Skip to main content

5 ideas for DIY furniture upgrades

Want to give your furniture a new look? Or maybe just make some pieces a little more you? Get inspired to reuse, refresh and revamp these IKEA favourites you (probably, maybe) already have at home.

Flatwoven, jute LOHALS rug, decorated by threading in some pieces of yarn or fabric scraps to make it unique.
Flatwoven, jute LOHALS rug, decorated by threading in some pieces of yarn or fabric scraps to make it unique.

1. Paint Pollock-style on a VITTSJÖ glass-top table for a personal creation. First, protect your work area. Then deattach the glass. Use the bottom of the glass as your ‘canvas’ to splatter, drop, swirl, whatever. Let dry. Roll on a coat of black. Let dry. Reattach. Mistakes? No such thing.

2. Revive with velvet padding on a MALM bed frame for a boutique hotel feel. The basic idea is to put foam rectangles on the headboard as panels and cover everything with a curtain. See how we did it by measuring, cutting, sewing, taping and stapling in this velvety headboard how-to.

3. Reshape and renew paper HOLMÖ floor lamps for a fun twist. Remove the shades. Shape them like a donut. Where the ends meet, put on and tie in black tape or paper strips. Add an LED bulb on a light cord. (LED is key, so it doesn’t get hot). Lay it down and let it glow.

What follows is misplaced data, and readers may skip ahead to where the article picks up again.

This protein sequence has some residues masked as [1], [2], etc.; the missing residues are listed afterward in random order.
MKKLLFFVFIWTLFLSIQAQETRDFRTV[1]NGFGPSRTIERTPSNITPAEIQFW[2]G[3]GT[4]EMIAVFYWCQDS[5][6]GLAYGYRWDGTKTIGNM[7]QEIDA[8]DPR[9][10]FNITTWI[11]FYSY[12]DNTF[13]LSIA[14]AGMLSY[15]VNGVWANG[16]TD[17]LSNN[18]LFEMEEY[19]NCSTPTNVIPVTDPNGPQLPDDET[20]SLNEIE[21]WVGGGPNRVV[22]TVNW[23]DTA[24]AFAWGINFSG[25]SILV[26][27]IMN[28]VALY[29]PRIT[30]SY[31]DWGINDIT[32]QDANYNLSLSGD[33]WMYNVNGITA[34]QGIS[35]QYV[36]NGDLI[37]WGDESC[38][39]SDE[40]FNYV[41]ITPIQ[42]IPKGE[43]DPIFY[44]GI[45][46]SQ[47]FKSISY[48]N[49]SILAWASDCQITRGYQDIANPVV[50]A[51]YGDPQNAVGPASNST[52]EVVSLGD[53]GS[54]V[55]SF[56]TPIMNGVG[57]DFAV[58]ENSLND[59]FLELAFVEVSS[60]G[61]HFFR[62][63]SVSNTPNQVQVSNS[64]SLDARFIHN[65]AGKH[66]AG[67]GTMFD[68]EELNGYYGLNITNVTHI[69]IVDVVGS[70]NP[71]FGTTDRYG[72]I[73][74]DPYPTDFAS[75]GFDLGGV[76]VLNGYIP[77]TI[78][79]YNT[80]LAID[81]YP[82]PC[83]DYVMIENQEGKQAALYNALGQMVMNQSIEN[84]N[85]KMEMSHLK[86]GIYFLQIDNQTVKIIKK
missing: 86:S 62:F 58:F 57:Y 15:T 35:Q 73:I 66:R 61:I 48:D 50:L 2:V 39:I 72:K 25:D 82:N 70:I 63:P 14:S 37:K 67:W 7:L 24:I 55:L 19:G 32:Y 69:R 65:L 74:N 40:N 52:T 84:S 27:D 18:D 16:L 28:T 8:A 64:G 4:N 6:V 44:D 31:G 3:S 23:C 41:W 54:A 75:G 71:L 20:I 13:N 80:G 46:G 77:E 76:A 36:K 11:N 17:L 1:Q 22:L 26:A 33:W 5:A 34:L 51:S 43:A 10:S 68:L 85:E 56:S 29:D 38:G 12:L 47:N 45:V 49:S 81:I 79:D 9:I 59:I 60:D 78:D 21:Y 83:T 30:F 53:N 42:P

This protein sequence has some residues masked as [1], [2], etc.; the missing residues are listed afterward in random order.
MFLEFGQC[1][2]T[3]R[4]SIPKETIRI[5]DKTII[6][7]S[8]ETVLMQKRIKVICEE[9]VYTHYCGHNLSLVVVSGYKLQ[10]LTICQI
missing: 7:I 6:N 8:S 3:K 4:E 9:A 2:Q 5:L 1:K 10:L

4. Create textured patterns on a LOHALS rug for a funky look. Sew in threads or yarn. Tie in scraps of old clothes or other fabric. Even some fluffy pom poms will do. You set the limit and the style. Just use whatever you’ve got at home. Hang it up as wall art if you’d rather not walk on it.

5. Deconstruct and freestyle a basic, beloved FROSTA stool for custom flair. Take it apart. Give each piece a fresh coat of paint. Screw a leg underneath the seat, so it becomes a small wall-mounted side table. Use the other legs as oversized wall hooks. Put knobs in the existing holes as stoppers.

We love to see our customers get creative with our products. Go for it! But please note that altering or modifying IKEA products so they can no longer be re-sold or used for their original purpose, means the IKEA commercial guarantees and your right to return the products will be lost.

Made by
Interior designer: Emma Parkinson
Photographer: Henrik Petersson
Writer: Marissa Frayer